Comments in support of hepatitis B universal adult vaccination
ACIP Committee Management Specialist
Centers for Disease Control and Prevention
1600 Clifton Road, N.E., Mailstop A-27
Atlanta, GA 30329-4027
RE: Comments for the September 2021 Meeting of the Advisory Committee on Immunization Practices (Docket No. CDC-2021-0075-0001) / Recommendation of Hepatitis B Universal Vaccination
To the Advisory Committee on Immunization Practices (ACIP):
Thank you for the opportunity to provide comments related to the upcoming decision regarding universal adult hepatitis B vaccination. The HIV+Hepatitis Policy Institute is a leading HIV and hepatitis policy organization promoting quality and affordable healthcare for people living with or at risk of HIV, hepatitis, and other serious and chronic health conditions. HIV+Hep strongly supports a recommendation for universal hepatitis B vaccination for all adults. The hepatitis B vaccine is safe and effective, with over 1 billion doses administered worldwide and is estimated to have prevented over 310 million infections worldwide between 1990 and 2020.1 Despite highly effective vaccines, up to 2.4 million people in the United States may be living with chronic hepatitis B, and there are up to 80,000 new cases of hepatitis B each year.2 With the proper guidance and resources, each new infection is preventable.
According to the Centers for Disease Control and Prevention (CDC), approximately 10% of people with HIV in the United States also have HBV. Infection with both HIV and HBV is called HIV/HBV coinfection. And chronic HBV advances faster to cirrhosis, end-stage liver disease, and liver cancer in people with HIV/HBV coinfection than in people with only HBV infection.3
The Need for an Inclusive Recommendation
It is imperative that the Committee consider recommending universal adult hepatitis B vaccination for all adults instead of limiting a potential recommendation to those 59 years of age and under. Data from the CDC’s 2018 Viral Hepatitis Surveillance Report shows that while acute hepatitis B cases are highest in people aged 30-49, adults 60 and older have seen a slight, but steady increase in cases beginning in 2014.4 This rise is particularly concerning in view of the COVID-19 pandemic as many essential public health services and facilities were closed for extended periods of time. Early data show that substance abuse and injection drug use, risk factors for hepatitis B, have been exacerbated by the pandemic while key preventative services have declined.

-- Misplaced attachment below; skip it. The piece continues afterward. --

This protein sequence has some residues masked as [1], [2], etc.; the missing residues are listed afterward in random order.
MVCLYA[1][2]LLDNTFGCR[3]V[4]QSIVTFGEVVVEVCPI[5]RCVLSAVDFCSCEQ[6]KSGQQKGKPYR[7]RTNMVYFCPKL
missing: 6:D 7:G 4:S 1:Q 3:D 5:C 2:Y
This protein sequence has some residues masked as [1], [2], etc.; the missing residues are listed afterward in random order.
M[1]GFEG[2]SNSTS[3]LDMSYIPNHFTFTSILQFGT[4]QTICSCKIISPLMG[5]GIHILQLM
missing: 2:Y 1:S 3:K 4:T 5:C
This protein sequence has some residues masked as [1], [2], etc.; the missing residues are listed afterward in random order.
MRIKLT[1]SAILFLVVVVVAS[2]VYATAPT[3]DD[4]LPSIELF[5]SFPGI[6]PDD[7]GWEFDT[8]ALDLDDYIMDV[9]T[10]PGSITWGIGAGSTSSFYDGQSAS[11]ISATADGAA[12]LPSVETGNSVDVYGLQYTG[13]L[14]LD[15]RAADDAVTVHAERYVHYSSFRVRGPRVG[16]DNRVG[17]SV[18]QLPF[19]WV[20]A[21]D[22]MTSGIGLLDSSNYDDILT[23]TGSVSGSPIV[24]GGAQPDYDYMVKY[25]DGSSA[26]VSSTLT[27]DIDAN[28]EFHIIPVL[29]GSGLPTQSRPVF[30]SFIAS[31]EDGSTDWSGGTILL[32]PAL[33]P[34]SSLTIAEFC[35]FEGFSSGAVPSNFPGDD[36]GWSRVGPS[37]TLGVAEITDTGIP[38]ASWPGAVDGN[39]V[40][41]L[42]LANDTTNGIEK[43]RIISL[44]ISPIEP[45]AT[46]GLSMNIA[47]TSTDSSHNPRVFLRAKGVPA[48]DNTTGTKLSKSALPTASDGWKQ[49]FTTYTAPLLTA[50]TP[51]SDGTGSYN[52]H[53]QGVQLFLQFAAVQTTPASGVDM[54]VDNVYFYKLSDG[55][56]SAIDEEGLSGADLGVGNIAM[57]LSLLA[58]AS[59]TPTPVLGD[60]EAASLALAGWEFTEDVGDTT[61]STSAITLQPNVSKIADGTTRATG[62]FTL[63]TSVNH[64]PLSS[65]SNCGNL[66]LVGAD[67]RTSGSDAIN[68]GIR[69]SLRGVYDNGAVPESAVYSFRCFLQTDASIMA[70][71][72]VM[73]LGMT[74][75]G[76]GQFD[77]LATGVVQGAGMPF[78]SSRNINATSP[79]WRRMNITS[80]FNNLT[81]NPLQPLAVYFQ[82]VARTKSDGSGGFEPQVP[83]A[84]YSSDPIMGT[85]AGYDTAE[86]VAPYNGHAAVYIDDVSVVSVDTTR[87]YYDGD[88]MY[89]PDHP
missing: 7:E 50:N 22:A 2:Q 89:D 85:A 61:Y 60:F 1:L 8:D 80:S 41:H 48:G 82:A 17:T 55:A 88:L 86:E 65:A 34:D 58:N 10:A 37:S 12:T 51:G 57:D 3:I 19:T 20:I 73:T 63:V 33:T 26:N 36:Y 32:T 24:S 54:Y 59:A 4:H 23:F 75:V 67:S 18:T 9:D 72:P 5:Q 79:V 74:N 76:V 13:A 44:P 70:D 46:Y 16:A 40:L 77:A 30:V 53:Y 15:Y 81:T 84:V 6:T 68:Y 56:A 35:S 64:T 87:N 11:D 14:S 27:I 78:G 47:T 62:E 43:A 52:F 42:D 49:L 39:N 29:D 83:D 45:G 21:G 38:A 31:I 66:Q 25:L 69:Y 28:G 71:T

With nearly one million adults 65 and older living with a substance abuse disorder in the US, it is important to ensure that they are included in hepatitis B prevention efforts.5 Additionally, research shows that between 2014 and 2017, adults over the age of 60 accounted for the largest increase of in-office services for sexually transmitted infections (STIs), and that in 2020, STIs amongst this age group have reached historic highs. Recent data shows that 38.3% of new infections in adults 60 and older are sexually transmitted – a clear indication that this group remains vulnerable to hepatitis B. Despite common hepatitis B transmission via sexual activity in older Americans, providers are not required to discuss this risk factor during visits, and the important conversation about hepatitis B risk factors may be missed.